theclotheshorse:

Nasiba photographed by TheUrbanSpotter

theclotheshorse:

Nasiba photographed by TheUrbanSpotter

knitmecrazy:

I had a little frizzy headed model for this one :p

I’m actually still hoping that it will fit it’s owner because I started decreasing too soon. We’ll see, though.

Source: knitmecrazy

To an extent it’s a problem with fandom: the fact is that you’ve got thousands of intelligent people thinking about a problem, and statistically speaking some of them are likely to come up with something more clever than the creators. […] There comes a point at which, frankly, fandom IS better than the creators. We have more minds, more cumulative talent, more voices arguing for different kinds of representation, more backstory… The thing is that I rarely get involved with a show without a fandom anymore, because I actually enjoy the analysis and fic and fun more than I enjoy the show itself. Similarly, I get drawn into shows I otherwise wouldn’t really consider by the strength of their fandom. And I want the shows to live up to their fandom, but it’s an almost impossibly high bar, because the parts of fandom I choose to engage with are often parts that wouldn’t be considered sufficiently accessible or relevant to a majority of viewers. So… basically, for me, fandom is primary, and canon is secondary. The latter is really only there to facilitate the former.

-

glitterarygetsit, in a discussion on fan responses to media on facebook

#this is the first time i’ve really articulated this #and i was quite pleased with it #this is the thing: i care so much less about original material than i do about fanworks

(via imorca)

Source: glitterarygetsit

umacasaemtroia:

installationmagazineUn Hiver en Couleur by Florent Tanet

Source: florenttanet.fr

A study on masculinity and aggression from the University of South Florida found that innocuous – yet feminine – tasks could produce profound anxiety in men. As part of the study, a group of men were asked to perform a stereotypically feminine act – braiding hair in this case - while a control group braided rope. Following the act, the men were given the option to either solve a puzzle or punch a heavy bag. Not surprisingly, the men who performed the task that threatened their masculinity were far more likely to punch the bag; again, violence serving as a way to reestablish their masculine identity. A follow-up had both groups punch the bag after braiding either hair or rope; the men who braided the hair punched the bag much harder. A third experiment, all the participants braided hair, but were split into two groups: those who got to punch the bag afterwards and those who didn’t. The men who were prevented from punching the bag started to show acute signs of anxiety and distress from not being able to reconfirm their masculinity.

- Doctor Nerdlove, "When Masculinity Fails Men" (via calloway)

Source: sepiacircus

Initially concerned I had lost half of my Masters notes, I have written notes to myself on all my journal print outs…

Initially concerned I had lost half of my Masters notes, I have written notes to myself on all my journal print outs…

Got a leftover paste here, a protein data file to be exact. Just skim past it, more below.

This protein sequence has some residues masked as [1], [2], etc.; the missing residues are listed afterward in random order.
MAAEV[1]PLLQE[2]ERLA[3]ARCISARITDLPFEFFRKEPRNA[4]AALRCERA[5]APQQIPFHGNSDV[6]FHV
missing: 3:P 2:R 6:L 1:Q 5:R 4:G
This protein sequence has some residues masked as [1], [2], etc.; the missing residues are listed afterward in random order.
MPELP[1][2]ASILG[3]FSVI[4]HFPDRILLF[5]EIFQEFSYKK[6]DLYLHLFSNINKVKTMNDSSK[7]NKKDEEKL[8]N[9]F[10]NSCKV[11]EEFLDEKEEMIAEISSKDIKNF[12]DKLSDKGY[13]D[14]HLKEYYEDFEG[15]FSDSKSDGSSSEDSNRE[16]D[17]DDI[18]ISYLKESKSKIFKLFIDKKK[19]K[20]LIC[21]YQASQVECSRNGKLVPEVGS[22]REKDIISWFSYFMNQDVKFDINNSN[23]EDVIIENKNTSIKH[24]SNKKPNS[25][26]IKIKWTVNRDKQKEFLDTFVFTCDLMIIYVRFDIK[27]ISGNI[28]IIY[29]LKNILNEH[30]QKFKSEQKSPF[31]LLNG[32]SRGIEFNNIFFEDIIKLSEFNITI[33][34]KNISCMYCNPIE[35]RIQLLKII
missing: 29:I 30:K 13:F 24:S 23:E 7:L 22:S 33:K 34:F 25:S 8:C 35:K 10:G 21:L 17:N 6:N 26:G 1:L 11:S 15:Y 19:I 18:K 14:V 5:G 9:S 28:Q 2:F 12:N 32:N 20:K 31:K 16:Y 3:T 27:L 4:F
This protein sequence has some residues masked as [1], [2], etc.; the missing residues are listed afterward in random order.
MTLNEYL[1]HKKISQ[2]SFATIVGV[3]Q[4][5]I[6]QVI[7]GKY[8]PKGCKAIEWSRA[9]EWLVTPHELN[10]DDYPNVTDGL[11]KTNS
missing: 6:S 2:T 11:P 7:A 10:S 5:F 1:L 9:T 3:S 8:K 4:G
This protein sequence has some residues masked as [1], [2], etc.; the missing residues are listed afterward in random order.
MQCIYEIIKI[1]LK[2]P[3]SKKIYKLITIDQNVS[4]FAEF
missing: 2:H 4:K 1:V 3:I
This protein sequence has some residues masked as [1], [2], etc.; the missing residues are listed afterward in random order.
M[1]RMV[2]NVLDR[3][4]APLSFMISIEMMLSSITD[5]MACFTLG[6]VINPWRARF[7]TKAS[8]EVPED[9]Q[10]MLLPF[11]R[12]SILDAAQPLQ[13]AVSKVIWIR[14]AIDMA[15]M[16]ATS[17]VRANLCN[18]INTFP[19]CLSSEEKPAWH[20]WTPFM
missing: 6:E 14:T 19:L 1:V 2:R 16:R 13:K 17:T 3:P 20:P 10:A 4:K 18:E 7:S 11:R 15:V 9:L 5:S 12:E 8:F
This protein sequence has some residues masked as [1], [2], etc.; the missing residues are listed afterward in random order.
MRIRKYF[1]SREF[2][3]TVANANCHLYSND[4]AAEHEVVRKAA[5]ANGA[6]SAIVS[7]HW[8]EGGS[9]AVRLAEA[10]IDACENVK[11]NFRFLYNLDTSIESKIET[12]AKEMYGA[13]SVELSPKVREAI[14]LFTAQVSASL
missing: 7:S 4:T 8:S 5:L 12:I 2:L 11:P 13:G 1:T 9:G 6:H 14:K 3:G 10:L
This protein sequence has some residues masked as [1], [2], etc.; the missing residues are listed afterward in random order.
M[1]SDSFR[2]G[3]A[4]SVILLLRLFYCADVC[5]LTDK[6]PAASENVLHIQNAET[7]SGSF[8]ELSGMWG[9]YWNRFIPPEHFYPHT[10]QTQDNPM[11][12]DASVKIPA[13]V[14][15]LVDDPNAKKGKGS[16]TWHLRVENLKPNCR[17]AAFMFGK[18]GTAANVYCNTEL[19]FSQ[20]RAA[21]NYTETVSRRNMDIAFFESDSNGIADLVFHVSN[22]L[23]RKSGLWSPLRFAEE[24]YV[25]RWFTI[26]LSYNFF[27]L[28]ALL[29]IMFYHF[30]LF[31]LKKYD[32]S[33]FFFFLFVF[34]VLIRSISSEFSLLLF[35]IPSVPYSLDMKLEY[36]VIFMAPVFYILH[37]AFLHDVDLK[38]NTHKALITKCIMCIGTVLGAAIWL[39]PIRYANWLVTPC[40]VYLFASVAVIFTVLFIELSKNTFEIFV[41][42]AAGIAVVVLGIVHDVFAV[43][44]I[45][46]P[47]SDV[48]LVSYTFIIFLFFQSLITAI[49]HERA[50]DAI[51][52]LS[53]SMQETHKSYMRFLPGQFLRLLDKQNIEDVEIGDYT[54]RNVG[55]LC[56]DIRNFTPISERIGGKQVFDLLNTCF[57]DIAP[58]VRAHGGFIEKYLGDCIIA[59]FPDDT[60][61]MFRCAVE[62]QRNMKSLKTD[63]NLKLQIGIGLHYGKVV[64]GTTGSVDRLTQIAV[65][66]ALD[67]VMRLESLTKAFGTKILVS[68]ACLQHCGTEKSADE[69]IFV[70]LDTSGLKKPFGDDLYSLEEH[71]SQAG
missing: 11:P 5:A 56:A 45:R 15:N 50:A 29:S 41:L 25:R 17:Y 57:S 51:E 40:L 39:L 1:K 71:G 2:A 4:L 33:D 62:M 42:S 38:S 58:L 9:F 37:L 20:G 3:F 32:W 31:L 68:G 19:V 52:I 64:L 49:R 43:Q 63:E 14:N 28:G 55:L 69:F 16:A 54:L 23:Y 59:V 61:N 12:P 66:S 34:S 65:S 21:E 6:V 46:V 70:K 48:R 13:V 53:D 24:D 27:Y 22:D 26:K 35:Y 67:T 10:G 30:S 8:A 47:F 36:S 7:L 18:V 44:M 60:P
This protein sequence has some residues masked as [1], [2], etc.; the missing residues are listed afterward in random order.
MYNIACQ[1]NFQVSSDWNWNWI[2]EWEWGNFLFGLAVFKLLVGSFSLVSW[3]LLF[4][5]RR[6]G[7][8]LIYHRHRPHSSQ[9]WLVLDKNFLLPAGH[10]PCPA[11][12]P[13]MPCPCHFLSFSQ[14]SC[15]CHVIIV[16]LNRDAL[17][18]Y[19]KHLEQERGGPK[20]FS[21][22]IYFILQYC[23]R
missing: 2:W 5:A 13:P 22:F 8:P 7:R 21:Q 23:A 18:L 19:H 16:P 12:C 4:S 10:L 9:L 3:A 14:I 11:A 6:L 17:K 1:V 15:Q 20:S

scissorsandthread:

Giant Crepe Paper Peony | Carte Fini
If you’re looking for decorations for a wedding or party with big impact, you can’t go past this amazing giant crepe paper peony! The big petals are layered around a paper mache base. Yes, it would take a while to create this, but if you are making it for a wedding or party, you can keep it afterwards to decorate with!

scissorsandthread:

Giant Crepe Paper Peony | Carte Fini

If you’re looking for decorations for a wedding or party with big impact, you can’t go past this amazing giant crepe paper peony! The big petals are layered around a paper mache base. Yes, it would take a while to create this, but if you are making it for a wedding or party, you can keep it afterwards to decorate with!

whimsebox:

Jennifer Strunge aka Cotton Monster

Telling a young girl she can’t wear what she wants because it’s not appropriate encourages the idea that men’s reactions should dictate society’s norms, and that all women are meta-Eves, tempting and ensnaring men with our sultry-eyed gaze. My parents’ culture is steeped in patriarchy, in the philosophy of the one-step machismo machine, where there is just one kind of man, and two kinds of women: the angel and the whore. These limited ideas of masculinity breed men who want ownership of women.

- Fariha Roison (via girl-violence)

Source: voirsully

Things I did today:

Started making a bag for my bow and an arm guard (which kinda looks like a pad). I started doing archery a couple of weeks ago and as a graduation present, my boyfriend bought me a bow. I didn’t have much money to buy any extra stuff (I only got four arrows, when everyone else was shooting with 12) so I decided I’d make what I could.

I need to get some stiffening tomorrow to finish my bag and some clips to finish the arm guard. I keep catching my arm when I fire, which really stings, so hopefully next week I’ll be less bruised. The bag is made from some old curtains and a zip we had spare. The guard is vinyl, quilt padding and more curtaining, which I then top stitched and added some elastic.

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A collection of cat videos and crochet.
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